'Have you seen my Fanny?'
'Blimey, I saw The Curse of Frankenstein - that was enough!'
Robin Askwith replies to Rita Webb (who is looking for her daughter, Frances), Confessions of a Pop Performer (1975)
Born 12 October, 1950, in the seaside town of Southport in North-West England, Robin Askwith was the product of a public school education curtailed, he claims, after he was expelled for holding up a local post office. He would grow up to be one of Britain's biggest comedy actors in the 1970s. Despite attempts at branching out, however, he will always be remembered as the gap-toothed randy workman in the Confessions... sex comedies.
Robin Askwith's film debut came with Lindsay Anderson's If..., playing school bully Ben Keating. Despite such an auspicious start, Askwith soon found himself heading along the less-prestigious path of British exploitation films, with a mixture of schlock-horrors like Tower of Evil (also known as 'Horror of Snape Island') and Horror Hospital and bawdy comedies such as Cool it Carol! and a small part in No Sex Please, We're British!. In 1974 he starred in the first Confessions... film, Confessions of a Window Cleaner. While the saucy Carry On... films had been an integral part of the British film industry for nearly 20 years1, the Confessions series tried to take that cheap, innuendo-riddled style and up the ante a little. The sex was more graphic, the nudity pretty-much full-on, and the general storylines geared towards a slightly older audience than that of the giggling-teenage Carry Ons. Like the Carry Ons, however, they were never even remotely sexy, especially when compared with the similarly exploitative films of Roger Corman and Russ Meyer.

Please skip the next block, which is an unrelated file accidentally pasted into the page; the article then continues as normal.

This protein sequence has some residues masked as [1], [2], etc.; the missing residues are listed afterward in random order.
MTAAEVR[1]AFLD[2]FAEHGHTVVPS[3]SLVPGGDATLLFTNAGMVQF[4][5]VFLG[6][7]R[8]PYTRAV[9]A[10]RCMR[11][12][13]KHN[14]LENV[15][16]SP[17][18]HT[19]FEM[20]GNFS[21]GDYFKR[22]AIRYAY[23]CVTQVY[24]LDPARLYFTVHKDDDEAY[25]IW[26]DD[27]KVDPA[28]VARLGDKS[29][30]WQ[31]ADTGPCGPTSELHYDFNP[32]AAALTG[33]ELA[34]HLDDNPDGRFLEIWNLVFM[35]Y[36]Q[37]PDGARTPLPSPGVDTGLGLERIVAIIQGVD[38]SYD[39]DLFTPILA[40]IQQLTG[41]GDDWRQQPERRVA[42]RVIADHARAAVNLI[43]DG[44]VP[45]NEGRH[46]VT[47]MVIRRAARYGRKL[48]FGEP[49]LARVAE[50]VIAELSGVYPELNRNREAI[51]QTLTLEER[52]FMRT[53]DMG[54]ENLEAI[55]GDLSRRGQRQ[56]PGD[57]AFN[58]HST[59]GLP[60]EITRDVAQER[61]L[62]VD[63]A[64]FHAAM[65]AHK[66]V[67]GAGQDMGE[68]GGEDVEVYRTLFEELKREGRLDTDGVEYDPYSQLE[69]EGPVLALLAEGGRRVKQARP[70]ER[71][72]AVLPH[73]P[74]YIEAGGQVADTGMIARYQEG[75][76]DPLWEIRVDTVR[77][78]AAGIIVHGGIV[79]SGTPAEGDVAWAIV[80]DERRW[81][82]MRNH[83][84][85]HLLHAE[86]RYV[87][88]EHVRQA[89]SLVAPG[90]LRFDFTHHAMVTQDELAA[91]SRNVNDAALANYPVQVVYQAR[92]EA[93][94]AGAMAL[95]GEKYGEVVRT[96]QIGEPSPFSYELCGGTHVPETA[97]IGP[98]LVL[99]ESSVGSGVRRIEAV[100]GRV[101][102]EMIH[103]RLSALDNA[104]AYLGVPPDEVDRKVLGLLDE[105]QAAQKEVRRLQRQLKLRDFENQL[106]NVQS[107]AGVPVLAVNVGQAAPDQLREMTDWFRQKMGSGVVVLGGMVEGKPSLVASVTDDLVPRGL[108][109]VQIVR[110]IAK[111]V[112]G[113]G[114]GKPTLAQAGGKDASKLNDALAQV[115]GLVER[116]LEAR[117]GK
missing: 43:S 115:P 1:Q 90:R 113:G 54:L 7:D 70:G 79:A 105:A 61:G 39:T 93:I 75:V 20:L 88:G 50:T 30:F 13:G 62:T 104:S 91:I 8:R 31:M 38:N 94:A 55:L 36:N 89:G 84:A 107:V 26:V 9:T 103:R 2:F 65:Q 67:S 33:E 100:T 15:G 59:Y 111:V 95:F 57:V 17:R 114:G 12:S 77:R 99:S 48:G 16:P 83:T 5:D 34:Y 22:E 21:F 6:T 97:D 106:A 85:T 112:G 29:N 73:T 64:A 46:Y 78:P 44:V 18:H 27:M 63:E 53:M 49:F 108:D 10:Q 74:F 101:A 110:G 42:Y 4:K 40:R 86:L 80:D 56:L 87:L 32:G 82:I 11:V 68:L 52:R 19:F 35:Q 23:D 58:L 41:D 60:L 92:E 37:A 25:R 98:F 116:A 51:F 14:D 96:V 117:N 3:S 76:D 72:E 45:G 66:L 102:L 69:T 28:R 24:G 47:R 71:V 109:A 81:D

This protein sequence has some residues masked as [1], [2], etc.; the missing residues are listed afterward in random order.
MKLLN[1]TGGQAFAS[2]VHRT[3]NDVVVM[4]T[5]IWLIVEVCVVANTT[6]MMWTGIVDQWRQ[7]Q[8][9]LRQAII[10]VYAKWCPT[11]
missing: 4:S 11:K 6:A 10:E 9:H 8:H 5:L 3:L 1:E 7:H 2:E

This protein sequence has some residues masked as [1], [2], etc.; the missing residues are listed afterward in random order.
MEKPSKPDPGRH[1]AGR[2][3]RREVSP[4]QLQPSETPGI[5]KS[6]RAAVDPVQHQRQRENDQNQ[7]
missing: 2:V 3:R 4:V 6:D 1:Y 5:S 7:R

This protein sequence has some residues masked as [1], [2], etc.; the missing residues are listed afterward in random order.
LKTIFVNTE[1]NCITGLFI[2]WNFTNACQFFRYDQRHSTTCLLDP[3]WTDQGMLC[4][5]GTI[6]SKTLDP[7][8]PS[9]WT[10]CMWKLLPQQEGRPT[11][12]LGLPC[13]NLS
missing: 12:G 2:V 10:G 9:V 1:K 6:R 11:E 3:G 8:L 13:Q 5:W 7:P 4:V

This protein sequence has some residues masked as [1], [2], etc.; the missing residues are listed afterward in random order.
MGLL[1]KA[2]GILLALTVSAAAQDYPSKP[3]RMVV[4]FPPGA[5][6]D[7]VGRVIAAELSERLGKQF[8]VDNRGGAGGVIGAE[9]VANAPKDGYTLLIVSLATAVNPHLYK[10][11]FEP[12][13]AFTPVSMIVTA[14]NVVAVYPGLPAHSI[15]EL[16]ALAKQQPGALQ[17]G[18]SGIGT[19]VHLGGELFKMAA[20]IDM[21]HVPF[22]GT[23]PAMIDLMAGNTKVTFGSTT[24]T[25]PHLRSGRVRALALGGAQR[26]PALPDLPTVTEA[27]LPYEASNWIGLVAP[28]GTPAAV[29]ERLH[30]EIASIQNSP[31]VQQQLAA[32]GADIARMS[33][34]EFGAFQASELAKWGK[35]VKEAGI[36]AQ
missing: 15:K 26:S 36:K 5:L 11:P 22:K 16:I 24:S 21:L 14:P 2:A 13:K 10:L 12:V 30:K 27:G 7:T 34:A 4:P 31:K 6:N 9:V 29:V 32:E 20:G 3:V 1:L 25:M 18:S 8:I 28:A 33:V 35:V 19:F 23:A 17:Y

Confessions of a Window Cleaner introduced Askwith's Timmy Lea, a randy young man who had a knack for finding himself in compromising positions with manipulative young women whose boyfriends/husbands/fathers invariably caught them while Timmy hid in a wardrobe trying to get his trousers back on. Confessions of a Window Cleaner was directed by Val Guest, a stalwart of that other bastion of the British film industry, Hammer Films. For the sequels, Guest 'stepped aside' for Norman Cohen, who gave us Confessions of a Pop Performer, Confessions of a Driving Instructor and Confessions from a Holiday Camp. Different versions of each film had to be assembled. The main edit would include male and female nudity, a second contained just underwear scenes, while a third version, made for the South African distributors, contained only fully-clothed heavy-petting.
Inevitably, Askwith tired of his 'sex symbol' label and tried to branch out into theatre, but audiences and casting directors already identified him with his smutty, cheeky screen persona and he found himself restricted to productions such as The Further Confessions of a Window Cleaner and Who Goes Bare, and two series of the ITV comedy Bottle Boys (a sitcom about randy milkmen). Robin Askwith now spends most of his time on the island of Gozo, near Malta, where his interests include long-distance swimming and yacht racing. In 1999 he wrote his autobiography - predictably entitled Confessions of Robin Askwith. His acting career has enjoyed something of a revival at the beginning of the 21st Century, having apeared in the World War II drama U-571, though his part didn't extend too far from those that made him famous - he played a 'British Seaman'.